runningdogs
Started
Started
 
Posts: 26
Joined: Thu Aug 25, 2016 11:02 pm

Re: Anyone breed, own (or owned) a pudelpointer AND a grif?

Postby hicntry » Sun Sep 04, 2016 12:21 pm

Most dogs can be taught fetch and retrieve to a point and Airedales are no exception, but, it boils down to the dog you pick. Few Airedales are bred to work any more, but there are still some good ones around. Is there a point to having a dog that fetches and retrieves if it isn't needed? Airedales tend to be protective, but, some of the others may be also, that I don't know.
Ignorance can be fixed but stupid is forever.
Law of Logical Argument - Anything is possible IF you don't know what you are talking about.

"Life should NOT be a journey to the grave with the intention of arriving safely in an attractive and well preserved body, but rather to skid in sideways, Jim Beam in one hand, Airedale in the other, body thoroughly used up, totally worn out and screaming "WOO HOO what a ride!"
hicntry
Champion Poster
Champion Poster
 
Posts: 3567
Joined: Mon Mar 17, 2003 7:22 pm
Location: North Fork, CA

Re: Anyone breed, own (or owned) a pudelpointer AND a grif?

Postby runningdogs » Sun Sep 04, 2016 3:20 pm

hicntry wrote:Most dogs can be taught fetch and retrieve to a point and Airedales are no exception, but, it boils down to the dog you pick. Few Airedales are bred to work any more, but there are still some good ones around. Is there a point to having a dog that fetches and retrieves if it isn't needed? Airedales tend to be protective, but, some of the others may be also, that I don't know.


Thanks for replying. I love having a dog that knows how/likes to retrieve bc I feel like it is an excellent way to get them out to burn off some energy on days when I can't get out to work them in other ways. I like my dogs to be mellow in the house but it isn't fair to expect that of them if they have a bunch of pent up energy. Yet my going for a 5 mile hike or 20 mile bike ride isnt gonna happen.every single day so it's good to have a back up plan for the open space near our home!
runningdogs
Started
Started
 
Posts: 26
Joined: Thu Aug 25, 2016 11:02 pm

Re: Anyone breed, own (or owned) a pudelpointer AND a grif?

Postby runningdogs » Sun Sep 04, 2016 3:25 pm

Ps... is it as simple as asking breeders... "will your line of airedales have good retieving potential?" or is there something different I'd need to be asking?
And protective can be good, very good. But do they lean toward protection of their whole family or more just toward the one person in the family they are most bonded with?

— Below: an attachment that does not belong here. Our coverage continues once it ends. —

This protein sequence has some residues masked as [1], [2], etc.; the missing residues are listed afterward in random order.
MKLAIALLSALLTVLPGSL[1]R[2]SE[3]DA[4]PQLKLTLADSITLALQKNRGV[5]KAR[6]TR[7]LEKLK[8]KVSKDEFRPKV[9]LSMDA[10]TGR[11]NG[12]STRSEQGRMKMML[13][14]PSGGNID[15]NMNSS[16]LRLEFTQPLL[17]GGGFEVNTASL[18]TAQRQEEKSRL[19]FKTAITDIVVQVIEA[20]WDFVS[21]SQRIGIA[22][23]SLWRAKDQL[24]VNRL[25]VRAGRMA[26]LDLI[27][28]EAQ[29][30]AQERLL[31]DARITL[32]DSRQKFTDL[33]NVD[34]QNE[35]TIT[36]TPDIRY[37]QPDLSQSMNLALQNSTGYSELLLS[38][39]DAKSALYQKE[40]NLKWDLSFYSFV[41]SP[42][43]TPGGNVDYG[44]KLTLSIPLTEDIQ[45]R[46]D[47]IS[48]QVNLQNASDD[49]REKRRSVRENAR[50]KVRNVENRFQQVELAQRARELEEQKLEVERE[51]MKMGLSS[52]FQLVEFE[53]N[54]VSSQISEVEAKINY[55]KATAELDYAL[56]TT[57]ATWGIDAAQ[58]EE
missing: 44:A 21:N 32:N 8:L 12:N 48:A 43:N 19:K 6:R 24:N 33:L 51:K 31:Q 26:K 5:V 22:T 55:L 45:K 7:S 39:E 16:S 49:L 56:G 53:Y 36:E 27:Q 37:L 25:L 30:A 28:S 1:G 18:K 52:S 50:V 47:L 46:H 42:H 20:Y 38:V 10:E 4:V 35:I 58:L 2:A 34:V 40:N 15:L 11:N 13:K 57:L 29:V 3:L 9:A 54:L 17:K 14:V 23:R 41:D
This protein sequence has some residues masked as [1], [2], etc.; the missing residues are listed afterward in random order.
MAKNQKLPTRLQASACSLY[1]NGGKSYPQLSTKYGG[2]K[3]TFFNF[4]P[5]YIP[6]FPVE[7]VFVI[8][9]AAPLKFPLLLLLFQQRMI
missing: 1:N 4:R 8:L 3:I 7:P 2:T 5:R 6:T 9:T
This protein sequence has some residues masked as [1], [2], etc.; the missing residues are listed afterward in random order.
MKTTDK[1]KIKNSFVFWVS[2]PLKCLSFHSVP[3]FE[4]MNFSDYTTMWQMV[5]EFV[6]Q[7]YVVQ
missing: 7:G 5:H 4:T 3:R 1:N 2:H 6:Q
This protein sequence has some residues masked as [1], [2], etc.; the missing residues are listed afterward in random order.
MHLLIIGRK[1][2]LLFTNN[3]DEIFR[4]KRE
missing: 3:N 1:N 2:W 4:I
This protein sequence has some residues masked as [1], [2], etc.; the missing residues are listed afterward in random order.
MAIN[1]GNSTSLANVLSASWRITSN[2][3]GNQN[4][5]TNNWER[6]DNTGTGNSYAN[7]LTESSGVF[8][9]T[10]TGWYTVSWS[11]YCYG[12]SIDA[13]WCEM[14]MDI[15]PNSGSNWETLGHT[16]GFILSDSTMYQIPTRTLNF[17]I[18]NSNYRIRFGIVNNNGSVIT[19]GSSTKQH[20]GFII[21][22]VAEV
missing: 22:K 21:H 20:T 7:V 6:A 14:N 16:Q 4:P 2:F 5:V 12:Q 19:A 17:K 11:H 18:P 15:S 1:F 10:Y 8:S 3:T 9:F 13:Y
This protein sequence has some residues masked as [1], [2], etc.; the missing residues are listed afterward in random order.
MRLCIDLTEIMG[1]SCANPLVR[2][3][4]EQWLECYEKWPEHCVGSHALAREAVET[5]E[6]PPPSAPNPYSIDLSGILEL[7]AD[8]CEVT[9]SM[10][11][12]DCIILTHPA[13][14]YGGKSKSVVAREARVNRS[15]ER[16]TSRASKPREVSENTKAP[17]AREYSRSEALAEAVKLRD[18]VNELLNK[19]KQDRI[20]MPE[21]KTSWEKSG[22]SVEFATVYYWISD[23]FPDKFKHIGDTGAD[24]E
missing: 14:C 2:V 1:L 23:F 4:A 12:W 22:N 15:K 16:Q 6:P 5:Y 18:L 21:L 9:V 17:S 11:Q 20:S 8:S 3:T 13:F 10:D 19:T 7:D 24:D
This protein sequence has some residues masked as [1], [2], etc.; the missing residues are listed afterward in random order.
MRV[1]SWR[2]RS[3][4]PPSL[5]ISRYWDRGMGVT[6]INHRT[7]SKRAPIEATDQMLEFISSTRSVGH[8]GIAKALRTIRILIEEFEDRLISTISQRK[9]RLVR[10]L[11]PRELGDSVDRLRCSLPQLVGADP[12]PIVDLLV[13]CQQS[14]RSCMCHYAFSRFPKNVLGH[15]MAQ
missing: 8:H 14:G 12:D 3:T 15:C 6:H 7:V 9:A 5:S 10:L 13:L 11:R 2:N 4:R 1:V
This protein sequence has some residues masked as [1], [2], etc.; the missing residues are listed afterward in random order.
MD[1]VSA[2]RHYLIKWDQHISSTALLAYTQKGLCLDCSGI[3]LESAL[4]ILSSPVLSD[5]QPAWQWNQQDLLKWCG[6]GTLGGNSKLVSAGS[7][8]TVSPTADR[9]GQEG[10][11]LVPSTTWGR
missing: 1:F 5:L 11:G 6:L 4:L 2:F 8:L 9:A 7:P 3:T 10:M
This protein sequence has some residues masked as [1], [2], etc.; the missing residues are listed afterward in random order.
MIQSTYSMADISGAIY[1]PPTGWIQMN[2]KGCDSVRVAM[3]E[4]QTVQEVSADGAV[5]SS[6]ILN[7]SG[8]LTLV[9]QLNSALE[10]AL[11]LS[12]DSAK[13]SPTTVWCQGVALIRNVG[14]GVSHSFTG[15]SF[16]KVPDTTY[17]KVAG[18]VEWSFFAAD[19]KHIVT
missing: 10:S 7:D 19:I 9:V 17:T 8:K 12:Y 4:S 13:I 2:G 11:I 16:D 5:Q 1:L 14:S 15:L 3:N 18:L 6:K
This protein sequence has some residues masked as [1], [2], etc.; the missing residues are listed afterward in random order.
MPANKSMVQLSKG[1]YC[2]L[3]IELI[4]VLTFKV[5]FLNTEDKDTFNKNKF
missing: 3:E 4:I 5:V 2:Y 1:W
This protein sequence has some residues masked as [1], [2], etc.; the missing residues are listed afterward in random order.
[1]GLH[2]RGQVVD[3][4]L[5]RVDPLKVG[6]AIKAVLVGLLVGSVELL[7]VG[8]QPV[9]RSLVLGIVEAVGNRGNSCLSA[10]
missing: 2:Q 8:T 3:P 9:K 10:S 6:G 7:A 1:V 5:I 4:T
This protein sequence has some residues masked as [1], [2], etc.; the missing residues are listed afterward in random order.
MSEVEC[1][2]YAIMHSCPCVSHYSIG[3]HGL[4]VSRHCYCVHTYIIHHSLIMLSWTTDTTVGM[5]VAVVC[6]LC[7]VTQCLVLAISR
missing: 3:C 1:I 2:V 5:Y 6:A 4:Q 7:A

runningdogs
Started
Started
 
Posts: 26
Joined: Thu Aug 25, 2016 11:02 pm

Re: Anyone breed, own (or owned) a pudelpointer AND a grif?

Postby hicntry » Mon Sep 05, 2016 10:03 am

First off, I don't think high energy dogs are any more prone to not settling in the house than any dog. That comes from lack of knowing how to bring them along in the house. I put some videos up and explained the process of how to bring pups along on one of the threads recently. Very easy if one knows how They are protective of anything that is theirs, people animals etc. Airedale breeders today, for the most part breed for pets so probably don't have answers for you either So in view of that, I would say you really need to know what you are looking in pups. Just watch the pups for a few hours. You don't want the ones that get pushed around and you don't want the bullies. The strongest pups get on well with the weaker ones as well as the bullies because the bullies don't try to push them around. It is the pup that has control over all the pups that you want. He is the strongest most balance one. Good luck
Ignorance can be fixed but stupid is forever.
Law of Logical Argument - Anything is possible IF you don't know what you are talking about.

"Life should NOT be a journey to the grave with the intention of arriving safely in an attractive and well preserved body, but rather to skid in sideways, Jim Beam in one hand, Airedale in the other, body thoroughly used up, totally worn out and screaming "WOO HOO what a ride!"
hicntry
Champion Poster
Champion Poster
 
Posts: 3567
Joined: Mon Mar 17, 2003 7:22 pm
Location: North Fork, CA

Previous

Return to Pointers

Who is online

Users browsing this forum: No registered users and 2 guests